Despite heat at Penrith Whitewater Stadium, races aplenty entertained onlookers, and set up athletes for a great weekend of racing.

Australian paddler Noemie Fox (NSW) said it was great to have a race in her own backyard, and welcome back some of her international competition again.

“I have to say it is nice to have them come to us,” Fox said. “We’ll be spending quite a lot of time overseas, six months this year, so definitely making the most of any home time we can get. 

“Making the most of having an open course as well because it was closed for a lot of flooding issues last year. So it’s just been nice to relax and go home, and see your dogs… it’s good,” she said.

Fox finished third in the women’s kayak heats, before going on to claim top spot in the women’s canoe.

“I think it’s always a good start to put down some good runs and know where you sit in comparison to some other international competitors which is why it’s been so great to have them here,” Fox said.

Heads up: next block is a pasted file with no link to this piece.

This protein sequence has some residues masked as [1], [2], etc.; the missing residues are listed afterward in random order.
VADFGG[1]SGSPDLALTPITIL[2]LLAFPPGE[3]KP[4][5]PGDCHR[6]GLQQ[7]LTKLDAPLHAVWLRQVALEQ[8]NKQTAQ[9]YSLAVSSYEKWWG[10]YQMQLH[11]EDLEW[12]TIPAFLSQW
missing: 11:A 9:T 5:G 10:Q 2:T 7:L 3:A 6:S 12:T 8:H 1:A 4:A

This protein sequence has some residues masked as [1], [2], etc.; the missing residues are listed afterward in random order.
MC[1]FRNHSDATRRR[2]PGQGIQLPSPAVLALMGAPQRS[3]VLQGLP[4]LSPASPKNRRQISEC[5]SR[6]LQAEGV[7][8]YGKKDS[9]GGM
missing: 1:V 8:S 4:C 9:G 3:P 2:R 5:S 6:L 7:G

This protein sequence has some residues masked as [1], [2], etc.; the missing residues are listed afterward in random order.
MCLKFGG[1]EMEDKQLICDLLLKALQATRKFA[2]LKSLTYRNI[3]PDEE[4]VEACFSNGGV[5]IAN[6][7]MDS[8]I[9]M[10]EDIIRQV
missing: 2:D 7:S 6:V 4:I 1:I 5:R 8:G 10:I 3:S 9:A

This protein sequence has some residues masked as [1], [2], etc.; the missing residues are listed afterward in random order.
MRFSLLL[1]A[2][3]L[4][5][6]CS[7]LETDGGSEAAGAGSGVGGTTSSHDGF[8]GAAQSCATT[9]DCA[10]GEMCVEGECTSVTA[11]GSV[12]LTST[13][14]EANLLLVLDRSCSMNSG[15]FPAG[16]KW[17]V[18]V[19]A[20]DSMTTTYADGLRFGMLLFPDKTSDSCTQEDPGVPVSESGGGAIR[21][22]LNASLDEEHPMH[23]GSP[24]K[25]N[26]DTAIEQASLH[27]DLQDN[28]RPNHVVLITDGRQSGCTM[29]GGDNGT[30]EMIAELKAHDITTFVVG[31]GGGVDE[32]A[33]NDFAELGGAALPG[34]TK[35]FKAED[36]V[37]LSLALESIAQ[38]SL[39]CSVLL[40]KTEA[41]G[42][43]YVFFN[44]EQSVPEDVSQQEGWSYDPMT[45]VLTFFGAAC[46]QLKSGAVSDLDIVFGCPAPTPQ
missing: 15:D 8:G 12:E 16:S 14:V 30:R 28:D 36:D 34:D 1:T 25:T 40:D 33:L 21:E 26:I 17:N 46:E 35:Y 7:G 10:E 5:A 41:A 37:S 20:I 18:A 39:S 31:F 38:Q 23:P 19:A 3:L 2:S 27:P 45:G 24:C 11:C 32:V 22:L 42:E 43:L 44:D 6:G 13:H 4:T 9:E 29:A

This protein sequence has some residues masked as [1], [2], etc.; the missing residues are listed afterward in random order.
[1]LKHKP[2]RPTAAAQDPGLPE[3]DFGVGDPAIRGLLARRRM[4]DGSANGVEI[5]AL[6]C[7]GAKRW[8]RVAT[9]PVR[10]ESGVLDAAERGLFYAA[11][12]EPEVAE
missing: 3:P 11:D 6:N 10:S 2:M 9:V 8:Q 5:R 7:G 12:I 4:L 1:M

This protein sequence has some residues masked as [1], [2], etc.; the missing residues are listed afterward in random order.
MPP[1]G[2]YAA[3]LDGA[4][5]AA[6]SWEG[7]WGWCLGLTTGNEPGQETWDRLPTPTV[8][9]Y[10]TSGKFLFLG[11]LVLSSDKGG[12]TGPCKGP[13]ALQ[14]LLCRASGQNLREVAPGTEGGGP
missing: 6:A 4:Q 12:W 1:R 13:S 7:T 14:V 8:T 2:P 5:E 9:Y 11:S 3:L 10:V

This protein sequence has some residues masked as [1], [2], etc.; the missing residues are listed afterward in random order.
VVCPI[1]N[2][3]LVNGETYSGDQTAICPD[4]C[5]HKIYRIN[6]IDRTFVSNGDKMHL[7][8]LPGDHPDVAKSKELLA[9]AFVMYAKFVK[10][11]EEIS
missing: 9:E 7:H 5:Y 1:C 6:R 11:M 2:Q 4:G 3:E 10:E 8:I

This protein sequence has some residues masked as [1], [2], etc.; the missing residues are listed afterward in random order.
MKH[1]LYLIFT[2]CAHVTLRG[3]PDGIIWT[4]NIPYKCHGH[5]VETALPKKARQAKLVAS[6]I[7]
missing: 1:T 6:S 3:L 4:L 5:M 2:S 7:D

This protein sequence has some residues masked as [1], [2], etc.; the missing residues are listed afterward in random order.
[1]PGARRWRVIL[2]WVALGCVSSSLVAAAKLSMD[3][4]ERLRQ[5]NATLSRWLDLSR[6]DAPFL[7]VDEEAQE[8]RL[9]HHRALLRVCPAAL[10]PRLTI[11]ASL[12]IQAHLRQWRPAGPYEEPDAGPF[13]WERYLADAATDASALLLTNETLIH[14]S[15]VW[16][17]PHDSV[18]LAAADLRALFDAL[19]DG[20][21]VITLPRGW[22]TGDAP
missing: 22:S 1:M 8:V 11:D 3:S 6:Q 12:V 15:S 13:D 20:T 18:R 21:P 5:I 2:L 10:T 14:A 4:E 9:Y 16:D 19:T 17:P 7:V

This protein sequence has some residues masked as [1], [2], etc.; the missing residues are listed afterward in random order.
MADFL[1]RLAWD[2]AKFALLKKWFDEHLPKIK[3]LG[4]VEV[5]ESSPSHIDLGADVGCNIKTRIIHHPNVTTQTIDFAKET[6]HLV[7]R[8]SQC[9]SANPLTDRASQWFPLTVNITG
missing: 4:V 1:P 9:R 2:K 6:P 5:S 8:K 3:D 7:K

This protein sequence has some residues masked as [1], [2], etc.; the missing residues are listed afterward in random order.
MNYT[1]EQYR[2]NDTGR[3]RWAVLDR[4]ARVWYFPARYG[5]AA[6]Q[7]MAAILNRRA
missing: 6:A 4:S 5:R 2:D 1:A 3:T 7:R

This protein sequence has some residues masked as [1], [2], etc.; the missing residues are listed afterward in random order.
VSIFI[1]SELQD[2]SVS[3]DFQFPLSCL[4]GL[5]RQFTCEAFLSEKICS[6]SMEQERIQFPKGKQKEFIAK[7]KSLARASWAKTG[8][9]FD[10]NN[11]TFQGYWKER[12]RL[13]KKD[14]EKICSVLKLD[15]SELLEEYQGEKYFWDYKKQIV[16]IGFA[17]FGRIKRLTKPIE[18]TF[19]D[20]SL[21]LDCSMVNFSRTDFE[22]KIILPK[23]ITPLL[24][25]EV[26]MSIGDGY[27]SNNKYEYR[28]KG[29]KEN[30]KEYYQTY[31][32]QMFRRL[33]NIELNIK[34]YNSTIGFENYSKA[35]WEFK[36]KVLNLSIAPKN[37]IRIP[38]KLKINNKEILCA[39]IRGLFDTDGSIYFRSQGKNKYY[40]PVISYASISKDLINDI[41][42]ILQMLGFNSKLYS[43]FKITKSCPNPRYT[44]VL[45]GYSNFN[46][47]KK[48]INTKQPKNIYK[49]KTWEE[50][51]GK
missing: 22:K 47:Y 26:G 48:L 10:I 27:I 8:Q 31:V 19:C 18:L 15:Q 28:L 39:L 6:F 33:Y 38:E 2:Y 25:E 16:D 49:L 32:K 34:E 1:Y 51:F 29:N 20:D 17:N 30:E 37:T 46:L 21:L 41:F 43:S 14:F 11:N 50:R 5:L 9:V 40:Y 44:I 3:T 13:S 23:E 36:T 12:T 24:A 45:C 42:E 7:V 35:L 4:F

“Doubling up (kayak and canoe) in this heat is quite exhausting – we haven’t had a day this hot in what feels like forever – but it’s great to be racing again and have international competitors out here and have a full-on ICF race so it’s been really good,” she said.

In the men’s canoe heats, Tristan Carter (VIC) finished as the best-placed Australian paddler, just 30 seconds behind Irishman Liam Jegou.

“It was a difficult course which is good, it’s nice to have something like that for a change,” Carter said. “My game plan going into it was to keep your head together and go clean – the least mistakes win. 

“That was my game plan; I’m very happy to have had the mental strength to deliver it so I’m quite happy with that.

“I’ve got a few of my good Irish friends over as well which I love training with and love racing with too,” he said.

Two-time Olympian Lucien Delfour was the fastest paddler in the men’s kayak heats.

The 2023 Canoe Slalom Australian Open continues tomorrow. For full results from today’s racing – click here